Joy Manifesto

October 30, 2016

 

 

 

 

“In the greatest confusion, there is still an open channel to the soul.  It may be difficult to find because by mid-life it is overgrown…But the channel is always there, and it is our business to keep it open, to have access to the deepest parts of ourselves.”  Saul Bellow

 

 

Running is my way of getting the vinegar out of me that is corroding my insides.  Some people have slow-burning emotions that blend quite nicely, easing into each other without sharp, pointy edges.  Not so for me.  I told a friend the other day that most peoples’ bodies are made up of mostly water, but mine is 99.9% emotion.  I feel tremendous amounts of joy and alongside that I feel intense days of sorrow.  Nature mirrors back our humanness in powerful ways.  Last week I took a picture of a tree bursting with vibrant yellow and orange colours, and today that same tree stood leafless and bare, hardly noticeable and certainly not worthy of a picture.  How many days do we experience the garden of our own heart changing seasons like these trees?  One day we’re bursting with passion and colour and the next day unworthiness or not enoughness seeps in, and we stand in all our weakness and frailty, barren and colourless.  Hard days feel like walking through deep snow in big, clunky boots.  Each step requires grit and tenacity.  I have had enough winter days to last me a lifetime, and because of that, I have learned to intentionally plan for joy. We have to prepare for the winter of our souls because the winter always comes.

 

How To Survive the Hard Days:  Preparation For Winter

 

I have a daytimer and each day I write down what I am going to do to be emotionally healthy.   One practice I learned recently from Kelly Rae Roberts course, Dressing For Joy was the importance of creating a joy manifesto.  I would encourage you to do this.  Each morning you can light a candle and read the manifesto, which sets the tone for the day.  Here is mine:

 

I believe in wearing my joy every day—bright colours make me happy.

 

I believe we can only love others deeply when we love ourselves deeply.
I give myself permission to practice self-love daily.

 

I believe that God is an extraordinary father.
I give myself permission to soak in his love daily through worship, silence, and gratitude.

 

I believe love is capable of transforming the world.

I give myself permission to intentionally love others daily.

 

I believe we are meant to live colourful, vibrant, meaningful lives.
I give myself permission to enjoy daily adventures that make my heart happy.

 

I believe in embracing our messy selves with kindness.
I give myself permission to be messy and will respond to my messiness with loving- kindness.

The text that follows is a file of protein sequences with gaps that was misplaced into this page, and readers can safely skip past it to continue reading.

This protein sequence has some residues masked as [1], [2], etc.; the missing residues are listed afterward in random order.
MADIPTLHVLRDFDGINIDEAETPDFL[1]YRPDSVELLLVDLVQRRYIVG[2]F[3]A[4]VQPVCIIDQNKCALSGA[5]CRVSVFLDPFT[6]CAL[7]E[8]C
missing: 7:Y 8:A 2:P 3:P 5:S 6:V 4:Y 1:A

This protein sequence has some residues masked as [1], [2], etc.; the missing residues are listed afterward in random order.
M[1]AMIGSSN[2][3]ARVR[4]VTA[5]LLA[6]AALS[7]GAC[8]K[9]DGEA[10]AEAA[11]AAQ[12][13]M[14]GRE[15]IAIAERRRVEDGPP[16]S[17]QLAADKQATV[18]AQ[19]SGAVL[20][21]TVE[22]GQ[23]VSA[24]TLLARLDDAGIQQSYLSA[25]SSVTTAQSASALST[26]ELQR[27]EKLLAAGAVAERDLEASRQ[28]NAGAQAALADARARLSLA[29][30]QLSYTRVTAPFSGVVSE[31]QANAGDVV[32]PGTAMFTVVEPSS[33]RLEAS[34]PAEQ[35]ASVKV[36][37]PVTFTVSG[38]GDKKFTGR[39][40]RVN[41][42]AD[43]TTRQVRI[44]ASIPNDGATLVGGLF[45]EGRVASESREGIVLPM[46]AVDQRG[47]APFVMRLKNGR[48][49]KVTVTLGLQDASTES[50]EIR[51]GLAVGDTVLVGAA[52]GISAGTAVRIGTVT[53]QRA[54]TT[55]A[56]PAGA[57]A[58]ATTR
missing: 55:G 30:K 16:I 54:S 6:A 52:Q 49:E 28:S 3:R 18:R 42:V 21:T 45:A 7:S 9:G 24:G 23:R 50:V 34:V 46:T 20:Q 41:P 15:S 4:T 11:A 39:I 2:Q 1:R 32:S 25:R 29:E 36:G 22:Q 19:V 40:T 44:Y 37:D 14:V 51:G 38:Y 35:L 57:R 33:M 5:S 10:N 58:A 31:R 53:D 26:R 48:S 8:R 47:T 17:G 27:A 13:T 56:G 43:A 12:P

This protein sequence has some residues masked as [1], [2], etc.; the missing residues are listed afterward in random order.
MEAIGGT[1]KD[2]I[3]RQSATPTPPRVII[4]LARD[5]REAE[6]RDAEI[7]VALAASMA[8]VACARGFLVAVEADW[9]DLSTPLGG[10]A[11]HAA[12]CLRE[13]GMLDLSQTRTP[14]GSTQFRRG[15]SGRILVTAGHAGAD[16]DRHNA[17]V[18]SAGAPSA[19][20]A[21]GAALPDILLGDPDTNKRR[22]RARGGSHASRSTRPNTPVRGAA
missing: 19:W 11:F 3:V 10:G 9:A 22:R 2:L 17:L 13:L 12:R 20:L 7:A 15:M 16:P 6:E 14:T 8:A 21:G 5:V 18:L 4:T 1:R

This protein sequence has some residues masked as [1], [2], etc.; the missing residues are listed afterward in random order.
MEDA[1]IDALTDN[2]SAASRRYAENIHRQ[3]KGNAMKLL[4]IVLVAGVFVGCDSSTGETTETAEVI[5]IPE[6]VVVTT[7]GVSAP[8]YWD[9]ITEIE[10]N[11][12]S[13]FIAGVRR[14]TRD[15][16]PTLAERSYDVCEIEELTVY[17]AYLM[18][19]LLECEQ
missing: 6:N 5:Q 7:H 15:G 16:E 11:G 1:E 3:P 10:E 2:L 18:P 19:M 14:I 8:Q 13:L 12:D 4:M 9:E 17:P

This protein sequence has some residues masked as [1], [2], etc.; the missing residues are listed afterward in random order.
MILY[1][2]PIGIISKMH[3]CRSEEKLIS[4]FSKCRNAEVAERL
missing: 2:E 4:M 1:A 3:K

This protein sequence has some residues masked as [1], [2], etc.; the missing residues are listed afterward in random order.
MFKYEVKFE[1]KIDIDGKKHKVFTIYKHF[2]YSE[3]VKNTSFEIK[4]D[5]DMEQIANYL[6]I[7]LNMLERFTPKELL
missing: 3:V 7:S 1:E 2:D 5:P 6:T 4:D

I believe in loving my enemy.

I give myself permission to bless those who bug me, hurt me or treat me unjustly.  

 

I believe in the power of forgiveness.

I give myself permission to forgive and send love to those who have hurt my heart.

 

I believe within every person there is a diamond waiting to be discovered.
I give myself permission to search for beauty in others, including myself.  I will be less critical of myself and others.

 

I believe in the power of a vulnerable heart.
I give myself permission to be vulnerable with others so I can have deep, intimate, heartfelt relationships.


I believe heaven is glorious and beyond what we can imagine.
I give myself permission to remember this on hard days—the reward is great.

 

 

So, for fun, create a joy manifesto for yourself.  I believe______________I give myself permission to____________________.  

 

Make A Joy Alter

 

 In a little area of my closet, I have a joy alter.  On it are my affirmation cards (God’s promises), a picture of me when I was little and happy (to remind me to be childlike), a lock of Zach’s hair (to remind me of him and to keep an eternal perspective), a sea anemone shell (to remind me God cares about the details), a picture of my boys and I on mother’s day (because being a mother has been my greatest joy), a little girl jumping in the air (to remind me to be playful and spontaneous).

 

Joy Alters are fun to make and are visual reminders of what’s closest to your heart.  

 

There are so many things you can do to make joy a part of your every day.  Find those things that work for you (Pinterest is a great resource) and begin to choose two or three things daily that make your heart happy.  Small changes can make a big difference in our emotional states.

 

 

 

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